So, then what is the purpose or special role of the baptized, if all reality is Christ meeting me now? We are baptized into this awareness (the better word is faith) and our life's work is to witness to one another about this Reality, this fact of existence. As witnesses, we must continually testify to Christ's Presence to one another -- and not let any one of us forget or slip into vagueness on this point. And because the witness testifies, he takes on the role of Christ; his witness means that he conforms more to the person of Christ, so that he, like Christ, is the one who makes this Presence known and felt in the world. In other words he manifests, more profoundly and more acutely, this Presence of Christ and is thus recognizable as a member of the living Body of Christ in the world.

So let's do the work of looking, of reminding ourselves that Christ is before us continually. Let's tell each other what we see!

So, my question to everyone is, what's happening? What do you see? And when we tell each other what's happening and what we see, let's do it out of charity to one another -- as the most important charitable work there is -- we will be helping one another to see one miracle after another. And we will get better and better at seeing these things, the more we practice this looking at reality with new eyes.

Yesterday, when the retreat was over, I drove Anna (a high school girl from Italy who is spending a year in the U.S.) back to her host parents, she spoke to me about how loving and generous this couple was, and about her deep affection for them, which was evident in every word. She told me about how the wife was expecting her first baby in July and about how she (Anna) was leaving in June and would miss seeing the baby -- with a little regret but not deep disappointment, because she is certain that either they will come with the baby to Italy to visit or she would be back to see them again. I was moved for several reasons -- but mostly because a girl her age could leave her home and her friends and travel from a rather large city (Milan) to a tiny town in Ohio and develop such deep affection for a couple of adults whom she could have easily treated as simply a launching pad for her American adventure with other American teenagers. But it was even more astonishing to meet her host father. There was nothing cosmopolitan or fascinating about this man on the surface, but Anna loved him as a father, this much was evident. I remembered Fr. Giussani's definition of forgiveness: the capacity to tolerate difference. What mercy I witnessed in the five minutes I stayed in that home before heading back to my home! The way Anna loved this man was a keener witness than anything she could have said about this relationship. May we love one another in this way!!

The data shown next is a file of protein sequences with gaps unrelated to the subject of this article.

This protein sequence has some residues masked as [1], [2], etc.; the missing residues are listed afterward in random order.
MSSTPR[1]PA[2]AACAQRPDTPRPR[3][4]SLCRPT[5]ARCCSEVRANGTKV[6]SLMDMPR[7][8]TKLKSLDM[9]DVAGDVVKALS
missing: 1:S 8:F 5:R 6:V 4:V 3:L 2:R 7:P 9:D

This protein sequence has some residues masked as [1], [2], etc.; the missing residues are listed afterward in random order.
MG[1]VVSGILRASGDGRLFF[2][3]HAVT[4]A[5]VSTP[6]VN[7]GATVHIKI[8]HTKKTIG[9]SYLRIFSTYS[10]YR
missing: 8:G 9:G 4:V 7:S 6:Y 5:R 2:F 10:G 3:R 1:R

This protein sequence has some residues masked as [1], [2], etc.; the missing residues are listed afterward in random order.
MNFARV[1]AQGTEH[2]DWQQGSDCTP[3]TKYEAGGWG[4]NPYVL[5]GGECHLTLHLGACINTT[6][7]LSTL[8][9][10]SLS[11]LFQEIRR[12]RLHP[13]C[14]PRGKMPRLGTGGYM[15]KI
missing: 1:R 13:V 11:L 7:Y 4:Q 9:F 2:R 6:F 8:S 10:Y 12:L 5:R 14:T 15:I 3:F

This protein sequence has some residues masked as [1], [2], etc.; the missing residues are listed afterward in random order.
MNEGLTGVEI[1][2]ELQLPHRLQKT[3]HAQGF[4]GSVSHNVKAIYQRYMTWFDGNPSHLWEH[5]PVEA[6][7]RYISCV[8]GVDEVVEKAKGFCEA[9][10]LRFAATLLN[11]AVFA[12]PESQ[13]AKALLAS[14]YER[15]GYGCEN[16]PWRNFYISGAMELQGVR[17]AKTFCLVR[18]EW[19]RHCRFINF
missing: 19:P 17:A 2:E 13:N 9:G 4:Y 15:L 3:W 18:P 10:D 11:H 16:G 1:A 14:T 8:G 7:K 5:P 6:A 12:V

Recognizing Christ (is this how we look at one another?)

Monday, February 23, 2009

Preparing for the Fraternity Lent Retreat

Here is my summary of pages 28-40 of the 2008 Spiritual Exercises of the Fraternity of Communion and Liberation ("This is the Victory that Conquers the World, Our Faith"). These pages will be the focus of the Fraternity Lent retreat this year.

1. Those who believe have eternal life:

  • We first receive this life, which derives from faith, at Baptism: "The only thing that makes faith reasonable is its promise to bring us life. This is why God intervened in history, to bring us this life, and this life reaches us in Baptism" (p. 28).
  • "Baptism is the sacrament of faith, which, however needs the community of believers" -- "Baptism encorporates us into the community of believers through the fact of becoming one person in Christ" (29).
  • But if we're not careful, we can reduce our companionship to its external appearance: "If there's not a personal 'I' that says 'You' to Christ, as you say it to a man who is present, Christ is 'bleached or faded away from the beautiful and glad appearance of the companionship of faces that should have been a sign pointed to Him!' but we stop there; we stay there with the sign.